Inna Fomina is keeping a watchful eye on her one-year-old son Adrian as he plays in peaceful contentment on a carpet at an improvised space in western Ottawa.
Less than two months after mother and son arrived in Canada after the war in Ukraine forced them to flee, she’s been savouring the peace and quiet of her new home.
Fomina is visiting the café and drop-in centre, which was opened by the local Canadian Ukrainian community to help refugees like her.
“It’s another planet here,” she said with a smile.
“Everything is so big: houses, cars.”
Her story is one of horror and displacement, but also one of hope and resilience.
The young mother has moved around frequently in recent months.
She’s originally from Kremenchuk in central Ukraine, on the banks of the Dnipro River. The city suffered heavy bombardment from Russian forces.
While she fled the bombs with her son, her husband remained behind and continues to work in the IT field. As a fighting-age man, he can’t leave.
Fomina never believed war was truly possible until the moment it began in February, she told The Canadian Press.
“My father joked about it,” she said.
But one morning, at 6 a.m., she got the call from her mother-in-law: Kharkiv was under attack.
“I thought it would only last a few days,” she said. She was wrong.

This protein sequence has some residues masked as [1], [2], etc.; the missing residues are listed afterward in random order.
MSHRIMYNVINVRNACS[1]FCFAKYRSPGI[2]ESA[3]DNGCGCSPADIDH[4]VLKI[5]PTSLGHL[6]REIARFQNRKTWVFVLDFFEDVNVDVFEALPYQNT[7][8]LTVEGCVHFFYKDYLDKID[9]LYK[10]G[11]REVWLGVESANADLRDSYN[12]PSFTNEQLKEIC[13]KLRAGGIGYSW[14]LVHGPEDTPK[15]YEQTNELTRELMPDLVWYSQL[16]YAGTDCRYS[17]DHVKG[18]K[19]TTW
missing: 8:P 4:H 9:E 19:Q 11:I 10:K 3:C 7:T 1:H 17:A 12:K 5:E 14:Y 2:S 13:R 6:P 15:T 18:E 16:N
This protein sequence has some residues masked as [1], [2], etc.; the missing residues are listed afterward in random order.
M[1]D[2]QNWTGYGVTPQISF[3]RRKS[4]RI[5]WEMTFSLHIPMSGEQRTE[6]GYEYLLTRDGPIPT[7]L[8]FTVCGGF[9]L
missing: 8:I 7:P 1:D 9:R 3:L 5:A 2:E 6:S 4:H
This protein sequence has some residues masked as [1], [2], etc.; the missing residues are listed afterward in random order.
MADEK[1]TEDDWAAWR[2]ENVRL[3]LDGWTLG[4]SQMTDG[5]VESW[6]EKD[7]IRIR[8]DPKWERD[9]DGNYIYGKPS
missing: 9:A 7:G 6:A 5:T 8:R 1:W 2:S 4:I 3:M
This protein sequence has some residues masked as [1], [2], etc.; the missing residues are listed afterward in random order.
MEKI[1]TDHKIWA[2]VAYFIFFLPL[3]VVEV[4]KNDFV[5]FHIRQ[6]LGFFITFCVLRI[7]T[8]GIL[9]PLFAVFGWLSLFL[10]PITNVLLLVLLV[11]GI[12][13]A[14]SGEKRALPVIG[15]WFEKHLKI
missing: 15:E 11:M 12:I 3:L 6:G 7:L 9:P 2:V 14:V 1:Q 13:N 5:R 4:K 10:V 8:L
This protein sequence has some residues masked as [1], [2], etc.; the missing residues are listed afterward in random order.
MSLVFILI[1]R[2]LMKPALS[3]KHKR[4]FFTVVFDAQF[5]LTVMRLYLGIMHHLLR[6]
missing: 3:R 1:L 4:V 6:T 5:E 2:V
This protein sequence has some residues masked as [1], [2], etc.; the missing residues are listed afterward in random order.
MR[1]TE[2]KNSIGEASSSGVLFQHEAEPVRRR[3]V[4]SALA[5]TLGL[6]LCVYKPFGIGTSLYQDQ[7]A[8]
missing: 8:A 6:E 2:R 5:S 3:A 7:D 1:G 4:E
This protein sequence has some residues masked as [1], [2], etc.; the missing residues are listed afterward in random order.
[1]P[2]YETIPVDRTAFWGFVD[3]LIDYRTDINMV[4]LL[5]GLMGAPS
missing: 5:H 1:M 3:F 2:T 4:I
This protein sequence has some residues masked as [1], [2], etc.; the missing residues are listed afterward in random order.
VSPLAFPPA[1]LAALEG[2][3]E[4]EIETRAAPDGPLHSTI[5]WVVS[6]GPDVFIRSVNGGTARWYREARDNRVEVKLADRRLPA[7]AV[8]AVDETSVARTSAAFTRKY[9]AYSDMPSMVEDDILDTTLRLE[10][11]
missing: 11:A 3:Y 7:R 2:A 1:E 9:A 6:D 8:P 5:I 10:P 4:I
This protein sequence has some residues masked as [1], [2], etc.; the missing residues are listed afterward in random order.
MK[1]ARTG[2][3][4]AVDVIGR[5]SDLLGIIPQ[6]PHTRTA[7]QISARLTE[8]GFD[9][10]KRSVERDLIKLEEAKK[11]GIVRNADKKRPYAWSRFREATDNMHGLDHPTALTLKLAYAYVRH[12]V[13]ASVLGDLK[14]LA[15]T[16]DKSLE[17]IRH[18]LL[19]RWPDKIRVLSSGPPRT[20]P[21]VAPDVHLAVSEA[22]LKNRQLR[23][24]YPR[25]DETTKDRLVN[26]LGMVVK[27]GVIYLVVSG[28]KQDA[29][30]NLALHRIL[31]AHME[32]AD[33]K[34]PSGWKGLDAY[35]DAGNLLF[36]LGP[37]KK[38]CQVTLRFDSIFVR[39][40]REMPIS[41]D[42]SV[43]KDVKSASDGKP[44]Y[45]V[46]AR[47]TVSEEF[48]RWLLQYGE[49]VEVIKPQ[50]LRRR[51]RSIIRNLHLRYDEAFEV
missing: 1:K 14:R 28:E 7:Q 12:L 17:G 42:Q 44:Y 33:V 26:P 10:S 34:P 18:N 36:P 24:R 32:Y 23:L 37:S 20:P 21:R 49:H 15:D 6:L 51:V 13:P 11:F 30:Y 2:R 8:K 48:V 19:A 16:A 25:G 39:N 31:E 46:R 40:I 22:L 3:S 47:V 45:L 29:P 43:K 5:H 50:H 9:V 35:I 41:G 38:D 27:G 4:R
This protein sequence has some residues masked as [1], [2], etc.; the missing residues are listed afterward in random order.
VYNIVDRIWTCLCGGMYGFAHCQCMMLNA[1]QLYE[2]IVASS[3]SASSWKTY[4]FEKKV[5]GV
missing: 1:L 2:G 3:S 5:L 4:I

Her parents’ village was partially destroyed. They fled. Fomina and her family briefly lived in an apartment with then two-month-old Adrian, but she ultimately decided to flee her bombed city and seek refuge in Canada.
“We were going to have to start from zero one day,” she said.
Her journey began with a trip to western Ukraine, then a 32-hour bus ride from Lviv to Lyon, in France.
The reason for that trip, she said, was to fulfill the complex criteria needed for admittance to Canada. That included submitting biometric data, which she said could not be accomplished from Ukraine or Poland.
It took her six months to get the proper paperwork before she was able to make the move to Canada at the beginning of October.
Fomina and her son are living in a small apartment and receiving help from the network of Ukrainian Canadians who opened the café. She’s hoping for a job in the computer science field.
One recent day, the café was presenting a documentary on the Ukrainian resistance, in association with the Ukrainian Embassy in Ottawa.
Sitting at the bar was Borys Syrskyj, a 69-year-old retired soldier. He wanted to enlist in Ukraine, but was refused because of his age. Now, he volunteers at the café.
Some six million Ukrainians have fled to neighbouring Poland, according to Anton Struwe, another volunteer. Some chose to stay there, while many others have left, or planned to.
The groups helping the refugees in Canada have their hands full: the newcomers need food, housing, furniture, jobs, schools and more.
At the café, a doctor who went to Ukraine in the spring to help the wounded stops by to offer his services to the newcomers who need a consultation. A worker takes down his name for future reference.
“Every pair of hands can help,” Syrskyj says.
—Patrice Bergeron, The Canadian Press